Born in Vevey in 1981, Yann Gross grew up in Chexbres and studied visual communication and photography at the École cantonale d’art de Lausanne (ECAL). In 2005 he spent three months on a road trip in the Rhône Valley, where he met up with a group of hard-bitten devotees of an American pioneer way of life. This inspired his Horizonville project, which won him the Prix Découverte at Les Rencontres d’Arles in 2011. Since then, his work has been particularly concerned with questions of identity and environment. He likes to bring to light communities, to challenge references and interrogate sub-identities. 

Cases in point are his Kitintale series about skateboarders in Uganda and Le Livre de la jungle, about the Amazon region. Among the many prizes he has won since 2005 is the Jury Photography Prize at the 2010 International Festival of Fashion and Photography in Hyères. He has also exhibited worldwide and his work is published in numerous magazines such as Aperture, The New York Times Magazine, Colors, Frieze and National Geographic.

About the artworks

Crystal Clouds is an installation measuring 1176 m2 which the artist laid out on the ceiling of a gym at a school in Sion, at the foot of the mountains in the Valais. When seen from below, this ensemble, which can be apprehended in its entirety only from one particular part of the room, appears to show nothing but translucent clouds facing towards the sky. In fact, Gross’s photograph captures a powder snow avalanche in the Sionne Valley, fitted into the undulations of the roof. Like the other photographs in the Lavina (Avalanches) series, to which it belongs, this gigantic ceiling magnifies the abstract image of a natural phenomenon, a threat that is an everyday worry for dwellers in the Alps. But this photographic project which Gross has been working on in the mountains for some ten years now is about much more than the finished prints shown in exhibitions; its essential value lies in the lived experience.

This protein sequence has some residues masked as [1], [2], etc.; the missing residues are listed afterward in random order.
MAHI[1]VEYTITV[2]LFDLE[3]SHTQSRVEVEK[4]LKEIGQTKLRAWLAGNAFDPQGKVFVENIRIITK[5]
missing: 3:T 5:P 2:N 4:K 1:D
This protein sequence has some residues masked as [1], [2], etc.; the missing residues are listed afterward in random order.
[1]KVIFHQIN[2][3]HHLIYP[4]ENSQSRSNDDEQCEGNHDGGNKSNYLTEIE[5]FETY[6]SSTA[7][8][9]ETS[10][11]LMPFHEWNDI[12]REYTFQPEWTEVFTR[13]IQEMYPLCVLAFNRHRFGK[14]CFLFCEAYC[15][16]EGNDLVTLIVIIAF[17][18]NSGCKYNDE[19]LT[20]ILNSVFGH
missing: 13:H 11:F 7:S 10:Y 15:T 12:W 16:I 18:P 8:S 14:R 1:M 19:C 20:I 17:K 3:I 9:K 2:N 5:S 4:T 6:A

“Just don’t tell me I’m a photojournalist!” he says. “My concerns are a long way from that tendency. Although most of my images are documentary in nature, I am not looking for veracity, or to be descriptive.” Gross spends the winter months living in the snowy uplands, working alongside the guides and the professionals whose job it is to trigger avalanches with dynamite in order to avoid accidents in inhabited areas. Their actions instantly transform the still mountain setting, turning it into a mobile sculpture that Gross captures to superb effect. 

The artworks

Collection of contemporary art